9

Working example of using Debian jessie as host and guest operating system.

  1. create a VM using virt-install or virt-manager In any case you will get serial console statements added to VM.xml file

  2. in guest VM run the following

    systemctl enable serial-getty@ttyS0.service
    systemctl start serial-getty@ttyS0.service
    
  3. in guest VM in /etc/default/grub replace

    GRUB_CMDLINE_LINUX_DEFAULT="quiet"
    #GRUB_TERMINAL=console
    

    by

    GRUB_CMDLINE_LINUX_DEFAULT="console=tty0 console=ttyS0"
    GRUB_TERMINAL="serial console"
    
  4. in guest VM run the following

    guest# update-grub
    
  5. the VM console for running VM can be get by

    host# virsh console VM
    

    or start the VM with console attached

    host# virsh start VM --console
    

Sources:

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  • Still working 100% on Stretch – Chaim Eliyah Apr 26 '19 at 3:45
  • What is the purpose of tty0 and serial? It works with just GRUB_CMDLINE_LINUX_DEFAULT="console=ttyS0" and GRUB_TERMINAL="console" in my case. I couldn't find explanation in the sources. – Lacek Jul 10 '19 at 3:28
3

I've found the most applicable answer here:

Suppose your virtual domain is myGuest, your preferred editor is vi, and your guest is installed with grub2 and uses systemd. If the last assumption is not true, you might have a look at Working with the Serial Console.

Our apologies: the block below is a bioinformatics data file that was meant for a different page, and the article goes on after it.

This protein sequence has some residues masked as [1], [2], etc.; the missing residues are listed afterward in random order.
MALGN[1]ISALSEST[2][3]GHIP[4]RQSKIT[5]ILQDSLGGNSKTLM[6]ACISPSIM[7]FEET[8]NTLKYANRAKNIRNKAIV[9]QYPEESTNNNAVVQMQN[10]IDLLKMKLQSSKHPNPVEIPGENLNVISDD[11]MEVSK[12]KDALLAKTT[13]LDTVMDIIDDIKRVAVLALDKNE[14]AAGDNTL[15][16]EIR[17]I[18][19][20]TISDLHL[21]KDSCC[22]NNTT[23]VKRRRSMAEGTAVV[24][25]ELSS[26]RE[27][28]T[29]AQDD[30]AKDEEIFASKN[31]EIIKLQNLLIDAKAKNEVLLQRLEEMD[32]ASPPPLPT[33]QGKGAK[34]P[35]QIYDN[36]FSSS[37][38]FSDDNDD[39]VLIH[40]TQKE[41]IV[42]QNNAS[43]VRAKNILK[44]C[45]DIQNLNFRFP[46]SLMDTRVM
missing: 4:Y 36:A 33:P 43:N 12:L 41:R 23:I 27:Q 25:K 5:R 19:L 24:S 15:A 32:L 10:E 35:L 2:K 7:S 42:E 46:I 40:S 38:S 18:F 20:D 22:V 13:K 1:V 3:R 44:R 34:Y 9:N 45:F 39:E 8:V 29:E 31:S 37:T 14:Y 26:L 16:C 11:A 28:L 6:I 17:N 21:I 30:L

First, install libguestfs-tools on the host: sudo apt install libguestfs-tools. You will need this when working with headless guests.

Second, shut down your guest: virsh shutdown myGuest.

Next, mount the virtual disk: guestmount -d myGuest -i /mnt (or use any other existing directory as mountpoint). Now in /mnt you should be able to see the filesystem of the guest.

With grub2 and systemd, you only have to modify the grub configuration: vi /mnt/etc/default/grub, and modify like

GRUB_CMDLINE_LINUX='console=tty0 console=ttyS0,19200n8'
GRUB_TERMINAL=serial
GRUB_SERIAL_COMMAND="serial --speed=19200 --unit=0 --word=8 --parity=no --stop=1"

As you will have to run update-grub on the guest, for the first start you have to also modify /mnt/boot/grub/grub.cfg. Find the default boot menu item and append the console information to the linux entry to look similar to

linux   /boot/vmlinuz-4.4.0-75-generic root=UUID=76f3e237-d791-4e9d-8ad7-fe5c9165ae55 ro console=ttyS0,19200 earlyprint=serial,ttyS0,19200

Maybe you need root privileges to mount and edit the files.

Now restart the guest and start the virtual console:

virsh start myGuest && virsh console myGuest

You should see the kernel log and then a login prompt. After logging in, don't forget to run sudo update-grub.